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Who Was Who
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HATTON, CHRISTOPHER, (1540-1592) A long time favorite of Queen Elizabeth. Tradition has it that he danced his way to her attention, but he was a very clever and able man, and worthy of the trust she placed in him. He was made a Privy Councillor and later Lord Chancellor of England.

HAWKINS, SIR JOHN, A seafarer and naval commander during the Armada .

HENEAGE, SIR THOMAS, A courtier. He was favoured by Queen Elizabeth, and at one time appeared to have supplanted Robert Dudley in her affections after the couple had argued, but this state of affairs did not last long, and Dudley very soon once again monopolized her favour.

HENRY II King of France and father in-law of Mary Queen of Scots. Mary Boleyn was his mistress for a time. He was killed while jousting.

HENRY III King of France, killed by the Huguenots

HENRY STUART, LORD DARNLEY(1546-1567), He was the second husband of Mary, Queen of Scots. He was the second, but eldest surviving, son of Matthew Stewart, the Lord Lennox, and his wife, Lady Margaret Douglas, Countess of Lennox, daughter of Henry's sister, Margaret Tudor. He was a thus a cousin to Queen Elizabeth. In 1565, he married Mary. Mary refused Darnley the Crown matrimonial. The marriage was unsuccessful, and jealous of Mary's attention to David Rizzio, he plotted his murder. He was murdered in 1566, when his house at Kirk O Field was blown up. His body and that of his page was found under a tree, unmarked by the explosion. It appears that they had been strangled before the house was blown up. Darnley's body was buried in the tomb of James V in the Chapel of Holyrood.

HERBERT, MARY SIDNEY See PEMBROKE, COUNTESS, MARY SIDNEY HERBERT.

HOWARD, KATHARINE, (d.1542) She was the fifth wife of Henry VIII and a cousin to Queen Elizabeth. By the time of their marriage, Henry was ageing, and Katherine was not faithful to the King. She was executed on the charge of adultery.

HARRINGTON, SIR JOHN, 1561 - 1612. Poet, courtier, and inventor of the water closet. He was the son of John Harrington and Isabel Markham, who were friends and servants of Queen Elizabeth, and had been imprisoned with her in the tower when she was Princess. She was godmother to him. He attended court, and was always held affectionately by the Queen. He did get into trouble with the Queen on several occasions, but was always forgiven. Much of what we know about the court in the last years of Queen Elizabeth's reign comes from his writings.

HEPBURN, JAMES, 4th EARL OF BOTHWELL (c.1535-1578) A Protestant Scottish nobleman. In 1568 he married Mary, Queen of Scots, becoming her third husband. The marriage proved disastrous for Mary as it was believed Bothwell had murdered her second husband, Darnley, and the marriage resulted in her being deprived of the throne. Mary divorced him in 1570. He died insane in a prison in the Netherlands.

HOWARD, LORD WILLIAM OF EFFINGHAM, A Privy Councillor and great uncle of Queen Elizabeth.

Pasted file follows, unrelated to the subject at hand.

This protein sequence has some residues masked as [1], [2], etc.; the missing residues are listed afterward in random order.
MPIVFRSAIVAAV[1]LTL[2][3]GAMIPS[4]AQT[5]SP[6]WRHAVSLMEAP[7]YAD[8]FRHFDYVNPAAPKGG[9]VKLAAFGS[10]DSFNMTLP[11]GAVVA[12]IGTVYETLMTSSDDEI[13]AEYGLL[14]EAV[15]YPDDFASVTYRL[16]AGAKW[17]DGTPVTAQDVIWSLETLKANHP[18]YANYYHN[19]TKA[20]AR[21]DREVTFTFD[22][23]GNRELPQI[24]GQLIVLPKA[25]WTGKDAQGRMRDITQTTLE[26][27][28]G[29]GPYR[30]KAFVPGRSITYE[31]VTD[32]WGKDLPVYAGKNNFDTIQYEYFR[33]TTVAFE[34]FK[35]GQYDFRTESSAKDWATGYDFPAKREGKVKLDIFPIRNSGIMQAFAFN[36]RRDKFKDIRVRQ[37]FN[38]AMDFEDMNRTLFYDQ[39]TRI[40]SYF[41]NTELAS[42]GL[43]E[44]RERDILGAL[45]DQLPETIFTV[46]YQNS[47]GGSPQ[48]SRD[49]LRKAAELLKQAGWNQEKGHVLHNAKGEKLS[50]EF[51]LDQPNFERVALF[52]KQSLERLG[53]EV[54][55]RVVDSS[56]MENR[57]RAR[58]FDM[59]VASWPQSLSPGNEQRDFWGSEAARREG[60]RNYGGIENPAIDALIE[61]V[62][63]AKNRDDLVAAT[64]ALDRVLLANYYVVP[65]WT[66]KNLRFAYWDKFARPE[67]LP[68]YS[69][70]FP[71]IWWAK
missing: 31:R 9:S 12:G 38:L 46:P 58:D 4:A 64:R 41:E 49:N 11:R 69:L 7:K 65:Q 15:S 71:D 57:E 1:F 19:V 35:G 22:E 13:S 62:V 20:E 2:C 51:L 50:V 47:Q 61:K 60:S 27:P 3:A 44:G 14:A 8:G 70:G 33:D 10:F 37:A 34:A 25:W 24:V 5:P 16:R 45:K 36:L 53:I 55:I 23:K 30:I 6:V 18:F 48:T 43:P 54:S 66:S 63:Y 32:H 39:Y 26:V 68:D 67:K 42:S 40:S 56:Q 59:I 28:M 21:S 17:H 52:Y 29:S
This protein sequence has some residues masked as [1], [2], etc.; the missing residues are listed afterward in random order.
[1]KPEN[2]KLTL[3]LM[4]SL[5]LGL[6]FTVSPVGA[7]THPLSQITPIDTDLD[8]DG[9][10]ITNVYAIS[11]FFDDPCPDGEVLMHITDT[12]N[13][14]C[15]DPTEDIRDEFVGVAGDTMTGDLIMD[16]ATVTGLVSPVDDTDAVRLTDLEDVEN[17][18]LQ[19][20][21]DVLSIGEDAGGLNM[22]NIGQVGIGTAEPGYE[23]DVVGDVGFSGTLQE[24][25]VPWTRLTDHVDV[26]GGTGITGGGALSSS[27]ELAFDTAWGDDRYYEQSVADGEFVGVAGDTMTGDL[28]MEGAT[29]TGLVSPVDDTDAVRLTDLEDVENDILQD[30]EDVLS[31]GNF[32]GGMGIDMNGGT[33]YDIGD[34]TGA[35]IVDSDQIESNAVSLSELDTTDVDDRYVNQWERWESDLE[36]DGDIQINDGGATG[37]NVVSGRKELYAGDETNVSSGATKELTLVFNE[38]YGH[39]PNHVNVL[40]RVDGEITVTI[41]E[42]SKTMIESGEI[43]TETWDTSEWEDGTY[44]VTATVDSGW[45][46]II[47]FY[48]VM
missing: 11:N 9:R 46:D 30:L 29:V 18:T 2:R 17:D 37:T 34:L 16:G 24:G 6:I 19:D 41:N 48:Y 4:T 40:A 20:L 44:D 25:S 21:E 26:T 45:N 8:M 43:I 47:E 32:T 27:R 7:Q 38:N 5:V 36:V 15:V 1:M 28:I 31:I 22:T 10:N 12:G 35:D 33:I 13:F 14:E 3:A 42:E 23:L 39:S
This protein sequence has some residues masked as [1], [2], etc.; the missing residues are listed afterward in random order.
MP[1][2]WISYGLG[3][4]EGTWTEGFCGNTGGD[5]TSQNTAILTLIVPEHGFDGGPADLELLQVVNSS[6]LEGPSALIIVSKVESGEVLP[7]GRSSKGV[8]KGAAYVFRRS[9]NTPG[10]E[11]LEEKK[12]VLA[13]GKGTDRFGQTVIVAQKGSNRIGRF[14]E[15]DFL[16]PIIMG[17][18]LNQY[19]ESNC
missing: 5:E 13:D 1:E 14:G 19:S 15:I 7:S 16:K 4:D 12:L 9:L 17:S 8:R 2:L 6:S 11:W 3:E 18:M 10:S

HUNTINGDON, HENRY, EARL OF, A courtier of Queen Elizabeth. Descendant of Edward III

INNOCENT V Pope of Rome

JAMES V, KING OF SCOTLAND Father of Mary Queen of Scots, died when Mary was only one week old.

JAMES, KING JAMES VI OF SCOTLAND, AND LATER JAMES I of ENGLAND Son of Mary Queen of Scots and Lord Darnley. He was raised a Protestant by the Scottish Lords, and although King of Scotland from his youth, he was not made King of England until Queen Elizabeth's death in 1603.

JEWEL, JOHN, (1520 - 1571). BISHOP OF SALISBURY. As a Protestant in the reign of Queen Mary, he went abroad. He returned to England on the accession of Queen Elizabeth, and was made bishop of Salisbury. He was sympathetic towards Puritans. He defended the established Church, and was a writer. One of his most important pieces of writing was his Apologia Ecclesiae Anglicanae (written in Latin in 1562 and translated into English in 1564 by Anne Bacon, mother of Francis Bacon) in which he justified the position of the Anglican Church. He was a patron of scholars, and kept a kind of school in his palace at Salisbury, where he trained poor boys who held academic promise. He died in September of 1571.

JOHN OF AUSTRIA, DON, Spanish Regent in the Netherlands.

KATHERINE OF ARAGON (1485-1536) Henry VIII's first wife, and mother of Queen Mary. Although married to Henry for over 20 years, when it became clear to him that she would not bear him a son that would live, he divorced her and married Anne Boleyn. To gain the divorce he had to break with the Church of Rome, as his plea to the Pope for divorce on the basis that Katherine had married his brother, failed. Katherine never recognized the divorce, and proclaimed herself always to be his rightful wife. Neither would Mary recognize the divorce. Their wilfulness angered Henry, and he kept them from each other's company in the hope that they would yield. They never saw each other again, as Katherine died, probably from cancer.

KNOLLYS, SIR FRANCES, A Privy Councillor. He married Katherine Carey, daughter of Mary Boleyn.

KNOLLYS, LETTICE, The daughter of Sir Francis Knollys and Katharine Carey; wife of Viscount Hereford, the later first Earl of Essex and mother of Penelope and Dorothy Devereux and Robert Devereux, second Earl of Essex; later wife of Robert Dudley, Earl of Leicester and of Sir Christopher Blount.

KNOX, JOHN, Scottish Protestant preacher and writer.


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